Saturday, May 17, 2008

Think Pink

It's a long weekend here in Toronto and while half of the city's population has packed up and headed north to ready their cottages for summer, I'm reveling in the peace and quiet. As much as the rain is putting a damper on things, at least it will force me to stay indoors and get some work done instead of doing this:

After such a long and snow-heavy winter, every time the sun comes out all I want to do is sit on my patio with a cocktail and do a little knitting. This little number is the Ms.Marigold vest from Zephr style. The yarn is a thrift score from last summer I originally intended to over-dye but I may just keep it as is. Neutral works best for layering, n'est pas?

After last week's washcloth turned out too nice for washing dishes, I came up with a new dish-cloth agenda. I will try out new patterns and techniques with the cotton yarn I have in my stash and use the resulting swatches as dish cloths. Win-win!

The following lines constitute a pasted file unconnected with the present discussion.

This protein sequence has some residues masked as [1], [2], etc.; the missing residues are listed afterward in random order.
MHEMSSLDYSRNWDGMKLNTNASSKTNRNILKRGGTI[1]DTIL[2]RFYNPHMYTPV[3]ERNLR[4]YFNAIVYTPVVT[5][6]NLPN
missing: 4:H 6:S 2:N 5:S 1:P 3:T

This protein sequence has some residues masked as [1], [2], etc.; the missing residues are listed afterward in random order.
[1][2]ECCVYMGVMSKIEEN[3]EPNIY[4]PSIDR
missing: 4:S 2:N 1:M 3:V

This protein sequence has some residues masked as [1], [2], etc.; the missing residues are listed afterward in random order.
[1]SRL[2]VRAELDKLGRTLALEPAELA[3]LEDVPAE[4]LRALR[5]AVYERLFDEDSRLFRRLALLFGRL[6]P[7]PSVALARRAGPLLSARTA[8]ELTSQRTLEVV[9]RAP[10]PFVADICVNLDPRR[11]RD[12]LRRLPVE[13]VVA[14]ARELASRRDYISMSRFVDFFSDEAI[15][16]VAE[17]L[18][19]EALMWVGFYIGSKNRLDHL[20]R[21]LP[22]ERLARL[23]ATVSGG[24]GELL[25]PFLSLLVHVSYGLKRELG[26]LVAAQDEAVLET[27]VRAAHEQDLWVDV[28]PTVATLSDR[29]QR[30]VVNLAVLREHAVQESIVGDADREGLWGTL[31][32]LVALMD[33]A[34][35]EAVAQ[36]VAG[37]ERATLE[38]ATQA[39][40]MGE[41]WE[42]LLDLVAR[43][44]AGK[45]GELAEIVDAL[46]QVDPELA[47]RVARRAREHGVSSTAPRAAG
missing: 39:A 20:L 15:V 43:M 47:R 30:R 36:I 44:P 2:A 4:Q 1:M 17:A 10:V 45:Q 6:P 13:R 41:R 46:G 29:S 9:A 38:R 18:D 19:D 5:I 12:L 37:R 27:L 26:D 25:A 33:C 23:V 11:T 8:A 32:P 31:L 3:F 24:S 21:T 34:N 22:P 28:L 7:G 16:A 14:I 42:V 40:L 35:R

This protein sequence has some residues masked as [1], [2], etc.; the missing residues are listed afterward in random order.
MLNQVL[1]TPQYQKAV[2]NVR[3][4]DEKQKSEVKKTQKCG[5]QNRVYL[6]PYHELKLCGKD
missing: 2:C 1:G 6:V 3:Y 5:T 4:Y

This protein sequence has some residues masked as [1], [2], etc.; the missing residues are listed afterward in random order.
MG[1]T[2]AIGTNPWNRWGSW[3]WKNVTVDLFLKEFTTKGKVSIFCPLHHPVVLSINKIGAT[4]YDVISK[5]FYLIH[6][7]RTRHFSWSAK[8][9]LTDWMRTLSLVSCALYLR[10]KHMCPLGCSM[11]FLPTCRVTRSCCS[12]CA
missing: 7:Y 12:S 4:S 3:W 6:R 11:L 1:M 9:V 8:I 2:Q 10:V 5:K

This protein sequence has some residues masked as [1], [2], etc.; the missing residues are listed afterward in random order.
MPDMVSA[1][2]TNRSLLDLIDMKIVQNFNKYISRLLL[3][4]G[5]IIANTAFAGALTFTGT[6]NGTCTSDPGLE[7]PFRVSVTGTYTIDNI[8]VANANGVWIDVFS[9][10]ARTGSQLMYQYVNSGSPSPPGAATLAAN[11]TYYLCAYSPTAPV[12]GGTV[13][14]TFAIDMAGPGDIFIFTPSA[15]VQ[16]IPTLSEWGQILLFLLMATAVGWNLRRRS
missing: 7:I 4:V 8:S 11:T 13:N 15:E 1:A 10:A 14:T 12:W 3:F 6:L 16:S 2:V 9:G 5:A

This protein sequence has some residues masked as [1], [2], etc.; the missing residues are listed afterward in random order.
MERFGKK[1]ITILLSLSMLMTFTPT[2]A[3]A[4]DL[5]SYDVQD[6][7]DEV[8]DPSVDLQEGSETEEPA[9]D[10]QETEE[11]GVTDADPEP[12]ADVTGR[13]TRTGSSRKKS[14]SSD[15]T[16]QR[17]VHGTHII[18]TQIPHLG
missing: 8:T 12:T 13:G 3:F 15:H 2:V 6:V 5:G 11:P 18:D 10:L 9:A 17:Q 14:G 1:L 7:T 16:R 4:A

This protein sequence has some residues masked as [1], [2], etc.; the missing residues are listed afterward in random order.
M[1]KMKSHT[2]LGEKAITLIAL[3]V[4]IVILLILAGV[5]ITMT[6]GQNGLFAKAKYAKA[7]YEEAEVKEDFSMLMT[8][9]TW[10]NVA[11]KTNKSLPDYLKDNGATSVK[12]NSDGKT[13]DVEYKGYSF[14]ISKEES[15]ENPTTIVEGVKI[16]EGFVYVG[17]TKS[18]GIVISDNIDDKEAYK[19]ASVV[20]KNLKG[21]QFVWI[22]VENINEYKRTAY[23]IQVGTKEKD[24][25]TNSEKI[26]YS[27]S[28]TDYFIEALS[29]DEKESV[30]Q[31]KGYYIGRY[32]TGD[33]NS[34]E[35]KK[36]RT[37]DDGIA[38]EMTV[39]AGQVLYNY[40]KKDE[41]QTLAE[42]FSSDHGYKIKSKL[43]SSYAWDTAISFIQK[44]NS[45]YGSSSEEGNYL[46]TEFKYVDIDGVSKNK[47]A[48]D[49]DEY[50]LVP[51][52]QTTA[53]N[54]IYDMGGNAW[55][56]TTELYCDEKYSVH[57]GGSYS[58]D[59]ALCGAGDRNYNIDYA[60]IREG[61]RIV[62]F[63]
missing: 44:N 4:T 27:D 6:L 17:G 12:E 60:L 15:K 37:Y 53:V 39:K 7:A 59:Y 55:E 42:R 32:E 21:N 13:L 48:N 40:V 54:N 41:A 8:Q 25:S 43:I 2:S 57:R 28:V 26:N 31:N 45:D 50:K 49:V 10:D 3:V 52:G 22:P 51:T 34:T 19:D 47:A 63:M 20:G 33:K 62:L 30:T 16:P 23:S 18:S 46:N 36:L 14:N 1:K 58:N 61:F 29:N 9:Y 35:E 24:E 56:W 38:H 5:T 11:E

This is the Pin Box slip stitch pattern from Barbara Walker's Second Treasury of Knitting Patterns (pg.68). I've been trying work on my colour knitting skills and this taught me a whole new technique: colour slip-stitch knitting. I was under the impression all colour-work was either of the stranded/fair isle variety or intarsia. Turns out these techniques have a lesser known sibling; kind of like the Stephen Baldwin of knitting. Um, except with a more appealing body of work.



Once I got the hang of it this slip-stitch thing was pretty easy and fun. Unfortunately, the nature of the technique results in a less than smooth fabric, but I suspect the cotton I knit with exaggerated the problem.



Despite it's imperfections, it sure beats a dollar-store sponge for washing dishes!

And while we're on a pink-kick, allow me to introduce you to my snazzy new water receptacle:


This little peach is one of the many schmancy designs from Sigg (purchased at Curbside Cycle here in Toronto). I can't say I've totally bought into the whole panic about bisphenol A, however I did need to replace my 3-year old, sorry-looking Nalgene bottle. These puppies are such hot sellers I had to settle for my third choice of design. Third choice, yes, but I still love it! If you're gonna avoid "hormone disruptors", this sure is a cute way to do it: